>>
>>
>>
>> On Mon, Oct 8, 2018 at 3:05 PM Sean Owen <[hidden email]> wrote:
>>>
>>> Recently, I've seen 3 pull requests that try to speed up a test suite
>>> that tests a bunch of cases by randomly choosing different subsets of
>>> cases to test on each Jenkins run.
>>>
>>> There's disagreement about whether this is good approach to improving
>>> test runtime. Here's a discussion on one that was committed:
>>> https://github.com/apache/spark/pull/22631/files#r223190476
>>>
>>> I'm flagging it for more input.
>>>
>>> ---------------------------------------------------------------------
>>> To unsubscribe e-mail: [hidden email]
>>>

---------------------------------------------------------------------
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Re: Random sampling in tests

Xiao Li-2
Yes. Testing all the timezones is not needed. 

Xiao

On Mon, Oct 8, 2018 at 8:36 AM Maxim Gekk <[hidden email]> wrote:
Hi All,

I believe we should also take into account what we test, for example, I don't think it makes sense to check all timezones for JSON/CSV functions/datasources because those timezones are just passed to external libraries. So, the same code is involved into testing of each out of 650 timezones. We basically just spend time and resources on testing the external libraries.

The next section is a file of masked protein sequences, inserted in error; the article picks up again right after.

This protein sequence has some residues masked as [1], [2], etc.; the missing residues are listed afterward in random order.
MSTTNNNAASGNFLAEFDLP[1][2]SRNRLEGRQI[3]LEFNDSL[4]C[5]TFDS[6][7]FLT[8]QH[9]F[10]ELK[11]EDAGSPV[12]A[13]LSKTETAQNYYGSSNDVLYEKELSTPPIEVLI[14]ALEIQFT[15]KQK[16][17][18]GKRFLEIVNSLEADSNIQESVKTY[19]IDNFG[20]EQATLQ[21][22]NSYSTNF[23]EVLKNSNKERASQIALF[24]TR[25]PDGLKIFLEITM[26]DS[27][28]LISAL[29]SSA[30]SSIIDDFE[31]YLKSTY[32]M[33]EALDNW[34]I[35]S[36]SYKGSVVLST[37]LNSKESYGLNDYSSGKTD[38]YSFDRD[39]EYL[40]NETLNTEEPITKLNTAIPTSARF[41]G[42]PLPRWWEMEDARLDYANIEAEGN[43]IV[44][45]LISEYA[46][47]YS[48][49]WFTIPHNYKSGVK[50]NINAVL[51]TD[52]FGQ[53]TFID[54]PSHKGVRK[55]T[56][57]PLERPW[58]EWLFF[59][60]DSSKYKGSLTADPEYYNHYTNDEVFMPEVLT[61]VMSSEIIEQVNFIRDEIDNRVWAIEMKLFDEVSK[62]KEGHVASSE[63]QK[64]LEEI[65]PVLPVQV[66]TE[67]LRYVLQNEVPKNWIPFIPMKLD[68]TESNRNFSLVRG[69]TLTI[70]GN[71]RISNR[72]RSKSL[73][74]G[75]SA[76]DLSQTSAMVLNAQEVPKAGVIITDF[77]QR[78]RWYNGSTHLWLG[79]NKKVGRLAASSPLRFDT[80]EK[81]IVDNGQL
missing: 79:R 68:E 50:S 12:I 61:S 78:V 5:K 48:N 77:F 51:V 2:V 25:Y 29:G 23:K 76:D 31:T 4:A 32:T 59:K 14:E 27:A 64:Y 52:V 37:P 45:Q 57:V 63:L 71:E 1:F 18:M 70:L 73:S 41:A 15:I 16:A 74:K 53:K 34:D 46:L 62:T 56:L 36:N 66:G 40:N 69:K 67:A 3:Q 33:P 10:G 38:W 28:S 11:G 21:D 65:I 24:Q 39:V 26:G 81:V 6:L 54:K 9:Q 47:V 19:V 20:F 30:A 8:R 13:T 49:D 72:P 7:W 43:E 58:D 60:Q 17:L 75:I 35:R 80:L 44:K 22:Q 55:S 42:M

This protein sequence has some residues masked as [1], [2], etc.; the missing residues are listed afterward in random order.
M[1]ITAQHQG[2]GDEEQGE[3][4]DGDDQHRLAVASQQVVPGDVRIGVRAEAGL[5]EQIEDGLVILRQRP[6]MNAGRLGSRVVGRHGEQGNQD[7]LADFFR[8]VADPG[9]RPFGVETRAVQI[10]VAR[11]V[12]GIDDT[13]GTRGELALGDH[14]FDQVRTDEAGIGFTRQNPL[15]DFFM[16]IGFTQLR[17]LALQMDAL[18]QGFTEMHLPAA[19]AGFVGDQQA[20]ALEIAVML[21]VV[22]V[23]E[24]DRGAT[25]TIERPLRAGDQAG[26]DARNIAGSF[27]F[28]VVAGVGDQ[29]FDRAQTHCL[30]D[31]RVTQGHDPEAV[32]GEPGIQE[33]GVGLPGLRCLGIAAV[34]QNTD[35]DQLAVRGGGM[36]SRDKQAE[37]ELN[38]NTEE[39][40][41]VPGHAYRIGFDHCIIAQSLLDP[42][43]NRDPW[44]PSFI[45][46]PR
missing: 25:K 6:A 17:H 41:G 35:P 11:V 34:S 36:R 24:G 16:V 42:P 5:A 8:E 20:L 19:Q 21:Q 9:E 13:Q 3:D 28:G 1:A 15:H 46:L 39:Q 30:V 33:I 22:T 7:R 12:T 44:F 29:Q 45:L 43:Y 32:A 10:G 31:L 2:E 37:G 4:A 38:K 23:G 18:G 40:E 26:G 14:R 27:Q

Maxim Gekk

Technical Solutions Lead

Databricks B. V. 



On Mon, Oct 8, 2018 at 4:49 PM Sean Owen <[hidden email]> wrote:
If the problem is simply reducing the wall-clock time of tests, then
even before we get to this question, I'm advocating:

1) try simple parallelization of tests within the suite. In this
instance there's no reason not to test these in parallel and get a 8x